If you are interested in a career in nursing, you may already know that there are so many different career options you can take. While so many of those looking to become nurses look at the potential salary they could get, or what their day-to-day activities will be like, it is a much more fruitful endeavor to consider your career in light of the qualifications needed as well as the various types of nursing jobs available. Because of this, we will look at different types of nurses according to their qualifications and responsibilities.
Registered nurses, RNs, are the most common type of nurse you are likely to encounter at a hospital. RNs are usually the first person patients get in touch with when they get to a hospital. RNs can be found in all hospitals and most private medical practices. They are responsible for:
Within this large group of registered nurses, there are those who decide to specialize. For example, a registered nurse can enroll in a neonatal nursing college if they are looking to work with infants and children. Even with their specializations, all registered nurses have a few things in common. For example, they must have passed the requisite exams that will give them their licenses to practice. These exams are usually given to students who have a nursing diploma, associate’s degree or bachelor’s degree.
Licensed Practical Nurse (LPN) or Licensed Vocational Nurse (LVN)
Nurses in this category often work under the supervision of RNs. Even though LPNs can perform the same duties as the RNs they work under, they often have fewer medical responsibilities. This is because they work at the discretion of their RMNs and therefore can only do the duties assigned to them.
Even though LPNs might have fewer responsibilities, their role is very important. They offer immediate patient care which entails:
LPNs form a very important link between the patients and the higher-ups in a hospital. Because their role is being the glue that ensures the cohesion between the hospital and its patients, LPNs should not be taken advantage of.
Clinical Nurse Specialist (CNS)
CNSs are highly trained nurses with deep specialization in certain areas. They are vigorously trained to ensure that they have an in-depth mastery in specific areas of the nursing profession. Because CNSs can specialize in different areas of the medical practice, their scope of work can vary widely, between individuals and from hospital to hospital. It is not uncommon to find CNSs deployed to:
- Intensive care units
- Operating rooms
- Emergency rooms and
- Other areas that require specialization like in cancer or diabetes wards
Because being a CNS is a very important job, the opportunities to become one are very hard to come by. The journey to becoming this type of nurse is also long as you need to, first of all, get a bachelor’s in nursing, and then a master’s or doctorate degree; all of this while undergoing years of intensive training. After getting the degree, you need to get certified in your area of specialization. For example, if you would like to become a neonatal nurse practitioner, then you need to get a degree in pediatrics. This is a simplified look at how to become a clinical nurse specialist because what you need might vary from country to country and from state to state.
Even though the road to becoming a CNS is very long and hard, the payoff is worth it. CNSs routinely earn a six-figure salary due to their specialization and ability to teach and mentor other nurses. Also, CNSs can help influence the policies of a hospital in addition to doing much more than registered nurses can.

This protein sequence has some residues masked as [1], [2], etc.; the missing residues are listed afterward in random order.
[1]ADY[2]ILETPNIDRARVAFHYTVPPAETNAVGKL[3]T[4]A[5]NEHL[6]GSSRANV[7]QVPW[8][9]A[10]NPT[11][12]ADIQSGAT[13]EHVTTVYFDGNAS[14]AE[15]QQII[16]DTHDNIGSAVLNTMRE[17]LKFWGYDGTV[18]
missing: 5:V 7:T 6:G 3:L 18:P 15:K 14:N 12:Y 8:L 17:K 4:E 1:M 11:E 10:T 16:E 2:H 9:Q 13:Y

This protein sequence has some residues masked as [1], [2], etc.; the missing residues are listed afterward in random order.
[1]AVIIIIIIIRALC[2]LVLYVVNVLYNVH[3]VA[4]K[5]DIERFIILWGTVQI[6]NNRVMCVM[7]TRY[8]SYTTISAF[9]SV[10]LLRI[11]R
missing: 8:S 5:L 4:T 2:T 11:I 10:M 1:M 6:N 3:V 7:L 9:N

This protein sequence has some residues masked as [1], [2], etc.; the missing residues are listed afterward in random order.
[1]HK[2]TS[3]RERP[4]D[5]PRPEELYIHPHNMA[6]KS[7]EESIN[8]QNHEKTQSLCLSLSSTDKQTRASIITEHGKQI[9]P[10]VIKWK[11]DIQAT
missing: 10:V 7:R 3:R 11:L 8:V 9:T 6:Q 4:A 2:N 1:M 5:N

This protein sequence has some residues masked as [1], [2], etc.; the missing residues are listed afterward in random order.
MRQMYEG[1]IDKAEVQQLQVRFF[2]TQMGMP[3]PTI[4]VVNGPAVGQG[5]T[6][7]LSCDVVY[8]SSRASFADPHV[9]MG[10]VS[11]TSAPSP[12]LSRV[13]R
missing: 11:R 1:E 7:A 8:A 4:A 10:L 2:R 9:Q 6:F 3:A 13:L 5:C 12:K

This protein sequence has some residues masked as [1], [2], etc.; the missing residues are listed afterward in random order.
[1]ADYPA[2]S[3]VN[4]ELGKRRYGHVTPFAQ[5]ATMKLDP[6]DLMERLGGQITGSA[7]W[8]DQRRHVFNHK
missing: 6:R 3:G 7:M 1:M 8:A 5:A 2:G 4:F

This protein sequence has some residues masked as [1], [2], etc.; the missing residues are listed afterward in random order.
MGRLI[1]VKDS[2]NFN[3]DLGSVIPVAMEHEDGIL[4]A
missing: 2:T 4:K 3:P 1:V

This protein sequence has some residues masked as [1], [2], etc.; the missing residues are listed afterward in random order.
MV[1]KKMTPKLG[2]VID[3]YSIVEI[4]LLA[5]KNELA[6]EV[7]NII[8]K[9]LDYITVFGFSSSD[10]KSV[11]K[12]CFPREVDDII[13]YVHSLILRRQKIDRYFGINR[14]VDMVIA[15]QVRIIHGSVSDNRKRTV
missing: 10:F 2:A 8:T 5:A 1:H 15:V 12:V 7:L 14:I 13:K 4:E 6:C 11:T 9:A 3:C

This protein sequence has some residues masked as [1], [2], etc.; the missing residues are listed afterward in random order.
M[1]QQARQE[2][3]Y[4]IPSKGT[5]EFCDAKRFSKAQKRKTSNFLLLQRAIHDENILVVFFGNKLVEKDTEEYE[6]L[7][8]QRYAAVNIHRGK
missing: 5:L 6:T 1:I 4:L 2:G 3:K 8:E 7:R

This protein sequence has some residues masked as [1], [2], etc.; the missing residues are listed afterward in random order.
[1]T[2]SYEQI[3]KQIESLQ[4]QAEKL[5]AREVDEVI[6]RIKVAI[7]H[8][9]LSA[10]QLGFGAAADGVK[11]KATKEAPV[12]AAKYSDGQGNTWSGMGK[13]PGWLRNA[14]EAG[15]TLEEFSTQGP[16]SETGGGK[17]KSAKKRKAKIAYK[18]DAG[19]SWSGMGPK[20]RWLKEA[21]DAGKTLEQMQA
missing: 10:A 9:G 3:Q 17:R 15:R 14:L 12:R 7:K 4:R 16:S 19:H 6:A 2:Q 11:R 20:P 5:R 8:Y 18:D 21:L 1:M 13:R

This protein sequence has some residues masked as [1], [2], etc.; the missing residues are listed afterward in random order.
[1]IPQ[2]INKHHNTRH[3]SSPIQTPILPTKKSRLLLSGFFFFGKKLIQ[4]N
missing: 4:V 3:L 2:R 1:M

Certified Nursing Assistant (CNA)
A CNA helps RNs and LPNs with their day to day tasks and routines. They are also sometimes tasked with helping with the immediate needs of their patients, such as taking care of their hygiene, bringing them food, and reporting any changes in the patients to the nurse or doctor in charge. The role of a CNA can be thought of as the link between the patient and the professionals who will provide their overall healthcare management plans and options.
Although the roles of a CNA and LPN can look very similar, there are some key differences. CNAs cannot:
- Do some of the intensive duties normally done by LPNs
- Administer medication
- Suggest or alter treatment plans.
One needs a CNA degree, which can be earned at a community college, to become a CNA.
“In 2017, the median hourly wage for a Certified Nursing assistant was $13”
Even though the tasks of a CNA might seem simple, they are by no means trivial. CNAs are much more involved in the day-to-day lives of patients that they are usually the first to notice if something changes within patients. CNAs also play a huge role in ensuring patients’ medical compliance and monitoring patient’s medical outcomes.
Nurse Practitioner (NP)
Nurse practitioners, much like Clinical Nurse Specialists, specialize in a particular area of medicine. The difference between NPs and CNSs is that the mandate of NPs is very broad. Nurse practitioners can:
- Diagnose patients
- Suggest treatment plans
- Conduct independent medical research and
- Influence the operations of medical practices.
To become a nurse practitioner, you need a master’s degree and higher education in the field you would like to specialize in.
There are so many different types of nurses, with even smaller categories emerging depending on how you decide to classify different types of nurses. That said, the path to becoming a nurse will depend on what type of nurse you wish to become. Getting an associate or bachelor’s degree is the first step in becoming a nurse and should be where you start.